This starts with a Facebook post that's been making the rounds, the one about Stephen Wolfram's new work with a catchy headline that may or may not describe what Wolfram is talking about: "Sentient code: An inside look at Stephen Wolfram’s utterly new, insanely ambitious computational paradigm."
I've read the article three times, discussed it with a computer scientist, and am still not clear on exactly what Wolfram is proposing, though we all run into the problem he's trying to solve (not specifically, i.e. I don't really need to know where the International Space Station is right now but...):
Wolfram wants to make the world computable, so that our computers can answer questions like “where is the International Space Station right now.” That requires a level of machine intelligence that knows what the ISS is, that it’s in space, that it is orbiting the Earth, what its speed is, and where in its orbit it is right now.
I do want to find real answers to my search questions and if Wolfram's on the path, let's go.
Last night, I noticed a rather long stream of thoughtful comments about the Wolfram piece, replying to my friend Doug Lea's Facebook query, "To ask David Letterman's question, "Is this something, or is it nothing?". People weighed in with serious commentary, one seemingly knowledgeable person after another, speculating/rendering opinions about whether what Wolfram is proposing makes sense. (My local computer scientist, by the way, tells me it does.)
In addition to the actual comments, what stood out to me was that thoughtful conversation was actually transpiring, a refreshing break from the bitter political acrimony that has caused friends to actually quit Facebook from time to time and the well-meaning attaboy/girls that I, for one, am guilty of participating in constantly on Facebook (Yay, you! How beautiful/sweet/cute!). One daughter of mine calls it Bragbook for good reason.
So I posted a comment to that effect on Doug's page, remarking that the discussion reminded me of the early days on EIES, back when there were only a few hundred thousand/million people online around the world anyway and when we still had no idea that we could order leggings after our discussions on whether computers would someday be in everyone's "electronic cottages."
And, I said something about Wolfram's new work, noting that he never used the word "network" in the article, which I mentioned to the local computer scientist who explained that while he may not have used the word explicitly, he believed that if asked Wolfram would agree that there were network properties inherent in his work.
This caused Doug to ask me to take a look at this talk by Dr. Nicholas Christakis at a recent Edge conference. OK. Once again, I'm out of it. Apparently, Edge has been going on for 15 years, thanks to John Brockman, whose name I know from the olden days of publishing, i.e. Brockman's agency put a lot of popular scientists/good writers on the map, and he himself has written some interesting books. Christakis's topic at HeadCon 13, "The Science of Social Connections," is definitely worth the 30 minutes (not 3, 30) if you're at all interested in networks.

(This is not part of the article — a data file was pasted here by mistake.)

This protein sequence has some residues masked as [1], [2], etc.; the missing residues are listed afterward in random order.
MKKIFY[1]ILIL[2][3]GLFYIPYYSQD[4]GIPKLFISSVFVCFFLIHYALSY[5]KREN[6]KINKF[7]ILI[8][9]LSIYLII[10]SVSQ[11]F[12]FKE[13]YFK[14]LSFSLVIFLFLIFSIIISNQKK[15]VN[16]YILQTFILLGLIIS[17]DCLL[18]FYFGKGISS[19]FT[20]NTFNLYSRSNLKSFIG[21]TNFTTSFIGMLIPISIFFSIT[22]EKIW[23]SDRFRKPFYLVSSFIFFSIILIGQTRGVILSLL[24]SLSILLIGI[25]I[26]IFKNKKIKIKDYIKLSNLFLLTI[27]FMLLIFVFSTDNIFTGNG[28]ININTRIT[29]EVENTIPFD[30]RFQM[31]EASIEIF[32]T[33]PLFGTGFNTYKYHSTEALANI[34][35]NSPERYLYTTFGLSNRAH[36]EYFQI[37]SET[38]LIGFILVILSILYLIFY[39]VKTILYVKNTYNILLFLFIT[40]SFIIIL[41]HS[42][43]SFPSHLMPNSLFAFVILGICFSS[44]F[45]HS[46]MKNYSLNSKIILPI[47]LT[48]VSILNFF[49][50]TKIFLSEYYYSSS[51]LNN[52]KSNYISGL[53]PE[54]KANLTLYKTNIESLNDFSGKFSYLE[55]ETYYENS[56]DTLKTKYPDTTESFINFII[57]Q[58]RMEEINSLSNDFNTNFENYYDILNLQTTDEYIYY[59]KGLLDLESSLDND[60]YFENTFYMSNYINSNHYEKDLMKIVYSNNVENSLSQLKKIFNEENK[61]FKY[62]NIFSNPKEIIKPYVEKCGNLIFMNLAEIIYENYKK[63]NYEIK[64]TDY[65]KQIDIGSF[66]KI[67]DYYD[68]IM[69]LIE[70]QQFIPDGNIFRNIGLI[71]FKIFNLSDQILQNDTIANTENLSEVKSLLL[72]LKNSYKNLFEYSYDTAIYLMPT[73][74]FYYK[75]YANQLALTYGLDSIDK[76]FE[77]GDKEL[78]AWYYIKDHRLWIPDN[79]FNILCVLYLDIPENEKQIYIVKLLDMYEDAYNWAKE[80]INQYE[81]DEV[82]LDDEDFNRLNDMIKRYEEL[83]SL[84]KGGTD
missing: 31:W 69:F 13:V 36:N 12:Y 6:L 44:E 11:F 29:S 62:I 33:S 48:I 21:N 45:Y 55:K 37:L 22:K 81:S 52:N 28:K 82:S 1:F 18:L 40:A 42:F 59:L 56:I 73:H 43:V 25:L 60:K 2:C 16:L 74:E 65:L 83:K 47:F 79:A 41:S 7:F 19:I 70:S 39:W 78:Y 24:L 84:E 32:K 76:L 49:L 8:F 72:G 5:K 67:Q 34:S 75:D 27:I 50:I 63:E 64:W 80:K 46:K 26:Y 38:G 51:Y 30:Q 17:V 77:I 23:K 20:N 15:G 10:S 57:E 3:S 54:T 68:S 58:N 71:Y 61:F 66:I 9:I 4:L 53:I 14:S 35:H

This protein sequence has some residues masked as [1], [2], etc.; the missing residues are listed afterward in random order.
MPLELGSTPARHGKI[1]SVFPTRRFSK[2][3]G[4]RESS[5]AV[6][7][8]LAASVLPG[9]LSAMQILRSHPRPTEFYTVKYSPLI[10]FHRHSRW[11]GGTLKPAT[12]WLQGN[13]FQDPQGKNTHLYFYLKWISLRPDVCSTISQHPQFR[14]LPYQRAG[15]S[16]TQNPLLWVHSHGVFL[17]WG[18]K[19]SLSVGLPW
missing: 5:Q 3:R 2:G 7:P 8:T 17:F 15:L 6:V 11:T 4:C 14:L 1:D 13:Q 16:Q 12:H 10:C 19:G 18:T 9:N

I am. I've been working on networks since 1979, writing about them, developing ideas for nearly all that time with Jeff Stamps, who first alerted me to Christakis's work. Shortly thereafter, Jeff and I were invited to speak at the International Conference on Complex Systems, where Christakis also was speaking and which I touched on in this post.
In Christakis's Edge talk (the videography is gorgeous), he sweeps the field, dropping ah-has by the minute, including his near-opener, that links--the connections among us--are as important, no, he says more important, than the nodes--the people. Zinger. I wish the whole talk had been about this but then again everything in it is so interesting that I'll give a pass. He notes that the network structures of pre-agricultural-age people (there's still a little tribe of them numbering 1000 who sleep under the stars and aren't on Facebook--yet), are identical to ours; that contagion spreads differently depending on network structure; and that other species have similar networks. Lots of stuff. Love it.
Where I see another "edge" is taking all the deep work and popular fascination with social networks and merging it with organizational networks, the structures that we work in, go to school in, vote in, yes, the same ones that make us want to throw shoes at the screen. How are our organizational structures influenced by the findings of social networks and how can we use those findings to create more humane/human organizations? Org charts have looked the same since the days of the railroads and the industrial-era behemoths that were erected to manage them. We've learned so so much. It's time to integrate the worlds. Dr. Christakis?
PS to The Edge crowd: The Monty Python-esque guy carrying around the bike wheel who appears from time to time in Christakis's video? Schtick? Send the guy the rest of the bike?